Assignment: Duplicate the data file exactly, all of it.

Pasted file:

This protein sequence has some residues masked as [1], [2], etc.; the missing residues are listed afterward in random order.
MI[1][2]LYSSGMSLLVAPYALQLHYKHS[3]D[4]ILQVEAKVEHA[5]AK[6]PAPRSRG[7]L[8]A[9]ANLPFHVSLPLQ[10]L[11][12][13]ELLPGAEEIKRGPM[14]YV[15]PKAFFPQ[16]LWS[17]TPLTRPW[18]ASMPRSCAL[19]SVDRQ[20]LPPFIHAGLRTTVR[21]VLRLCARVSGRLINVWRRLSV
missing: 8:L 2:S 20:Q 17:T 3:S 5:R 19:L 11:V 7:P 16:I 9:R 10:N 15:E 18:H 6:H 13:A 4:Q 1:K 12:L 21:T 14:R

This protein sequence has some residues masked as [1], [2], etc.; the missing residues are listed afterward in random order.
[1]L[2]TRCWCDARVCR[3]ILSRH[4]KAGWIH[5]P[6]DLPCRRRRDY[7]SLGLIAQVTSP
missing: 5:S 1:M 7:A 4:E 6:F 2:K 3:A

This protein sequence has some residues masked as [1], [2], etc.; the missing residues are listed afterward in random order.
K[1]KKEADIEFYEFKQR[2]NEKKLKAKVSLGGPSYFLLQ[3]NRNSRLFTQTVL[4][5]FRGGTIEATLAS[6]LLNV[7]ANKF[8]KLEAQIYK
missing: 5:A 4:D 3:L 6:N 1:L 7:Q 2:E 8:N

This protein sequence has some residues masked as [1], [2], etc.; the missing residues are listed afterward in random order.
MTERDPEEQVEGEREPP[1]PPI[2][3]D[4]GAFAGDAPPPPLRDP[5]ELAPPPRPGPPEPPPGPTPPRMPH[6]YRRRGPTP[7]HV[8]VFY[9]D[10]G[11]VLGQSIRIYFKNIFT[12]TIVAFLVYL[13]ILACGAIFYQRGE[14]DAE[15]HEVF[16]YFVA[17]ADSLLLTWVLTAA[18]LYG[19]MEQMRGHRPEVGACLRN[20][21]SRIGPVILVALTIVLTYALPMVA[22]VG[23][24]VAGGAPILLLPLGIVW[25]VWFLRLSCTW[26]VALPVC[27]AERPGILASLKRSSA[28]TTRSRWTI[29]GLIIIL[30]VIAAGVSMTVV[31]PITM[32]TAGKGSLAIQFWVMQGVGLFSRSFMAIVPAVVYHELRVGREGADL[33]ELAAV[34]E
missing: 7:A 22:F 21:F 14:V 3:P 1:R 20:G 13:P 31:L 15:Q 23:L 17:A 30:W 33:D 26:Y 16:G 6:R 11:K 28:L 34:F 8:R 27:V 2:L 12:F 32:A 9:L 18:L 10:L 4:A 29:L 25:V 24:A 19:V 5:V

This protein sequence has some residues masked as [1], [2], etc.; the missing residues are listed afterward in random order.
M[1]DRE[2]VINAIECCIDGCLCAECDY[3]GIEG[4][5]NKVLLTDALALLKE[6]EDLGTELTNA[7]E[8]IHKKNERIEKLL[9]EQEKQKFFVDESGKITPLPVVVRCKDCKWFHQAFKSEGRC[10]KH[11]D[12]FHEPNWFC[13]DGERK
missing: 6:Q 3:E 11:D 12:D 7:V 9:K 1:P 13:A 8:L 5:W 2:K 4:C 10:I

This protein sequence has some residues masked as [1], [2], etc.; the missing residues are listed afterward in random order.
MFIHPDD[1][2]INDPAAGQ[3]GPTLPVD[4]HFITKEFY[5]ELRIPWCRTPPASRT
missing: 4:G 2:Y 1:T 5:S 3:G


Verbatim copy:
This protein sequence has some residues masked as [1], [2], etc.; the missing residues are listed afterward in random order.
MI[1][2]LYSSGMSLLVAPYALQLHYKHS[3]D[4]ILQVEAKVEHA[5]AK[6]PAPRSRG[7]L[8]A[9]ANLPFHVSLPLQ[10]L[11][12][13]ELLPGAEEIKRGPM[14]YV[15]PKAFFPQ[16]LWS[17]TPLTRPW[18]ASMPRSCAL[19]SVDRQ[20]LPPFIHAGLRTTVR[21]VLRLCARVSGRLINVWRRLSV
missing: 8:L 2:S 20:Q 17:T 3:S 5:R 19:L 11:V 7:P 16:I 9:R 10:N 15:E 18:H 6:H 13:A 4:Q 1:K 12:L 21:T 14:R

This protein sequence has some residues masked as [1], [2], etc.; the missing residues are listed afterward in random order.
[1]L[2]TRCWCDARVCR[3]ILSRH[4]KAGWIH[5]P[6]DLPCRRRRDY[7]SLGLIAQVTSP
missing: 5:S 1:M 7:A 4:E 6:F 2:K 3:A

This protein sequence has some residues masked as [1], [2], etc.; the missing residues are listed afterward in random order.
K[1]KKEADIEFYEFKQR[2]NEKKLKAKVSLGGPSYFLLQ[3]NRNSRLFTQTVL[4][5]FRGGTIEATLAS[6]LLNV[7]ANKF[8]KLEAQIYK
missing: 5:A 4:D 3:L 6:N 1:L 7:Q 2:E 8:N

This protein sequence has some residues masked as [1], [2], etc.; the missing residues are listed afterward in random order.
MTERDPEEQVEGEREPP[1]PPI[2][3]D[4]GAFAGDAPPPPLRDP[5]ELAPPPRPGPPEPPPGPTPPRMPH[6]YRRRGPTP[7]HV[8]VFY[9]D[10]G[11]VLGQSIRIYFKNIFT[12]TIVAFLVYL[13]ILACGAIFYQRGE[14]DAE[15]HEVF[16]YFVA[17]ADSLLLTWVLTAA[18]LYG[19]MEQMRGHRPEVGACLRN[20][21]SRIGPVILVALTIVLTYALPMVA[22]VG[23][24]VAGGAPILLLPLGIVW[25]VWFLRLSCTW[26]VALPVC[27]AERPGILASLKRSSA[28]TTRSRWTI[29]GLIIIL[30]VIAAGVSMTVV[31]PITM[32]TAGKGSLAIQFWVMQGVGLFSRSFMAIVPAVVYHELRVGREGADL[33]ELAAV[34]E
missing: 7:A 22:F 21:F 14:V 3:P 1:R 20:G 13:P 31:L 15:Q 23:L 17:A 30:W 33:D 26:Y 16:G 6:R 11:K 28:L 34:F 8:R 27:V 2:L 12:F 32:A 9:L 18:L 10:L 4:A 29:L 25:V 24:A 19:V 5:V

This protein sequence has some residues masked as [1], [2], etc.; the missing residues are listed afterward in random order.
M[1]DRE[2]VINAIECCIDGCLCAECDY[3]GIEG[4][5]NKVLLTDALALLKE[6]EDLGTELTNA[7]E[8]IHKKNERIEKLL[9]EQEKQKFFVDESGKITPLPVVVRCKDCKWFHQAFKSEGRC[10]KH[11]D[12]FHEPNWFC[13]DGERK
missing: 6:Q 3:E 11:D 12:D 7:V 9:K 1:P 13:A 8:L 5:W 2:K 4:C 10:I

This protein sequence has some residues masked as [1], [2], etc.; the missing residues are listed afterward in random order.
MFIHPDD[1][2]INDPAAGQ[3]GPTLPVD[4]HFITKEFY[5]ELRIPWCRTPPASRT
missing: 4:G 2:Y 1:T 5:S 3:G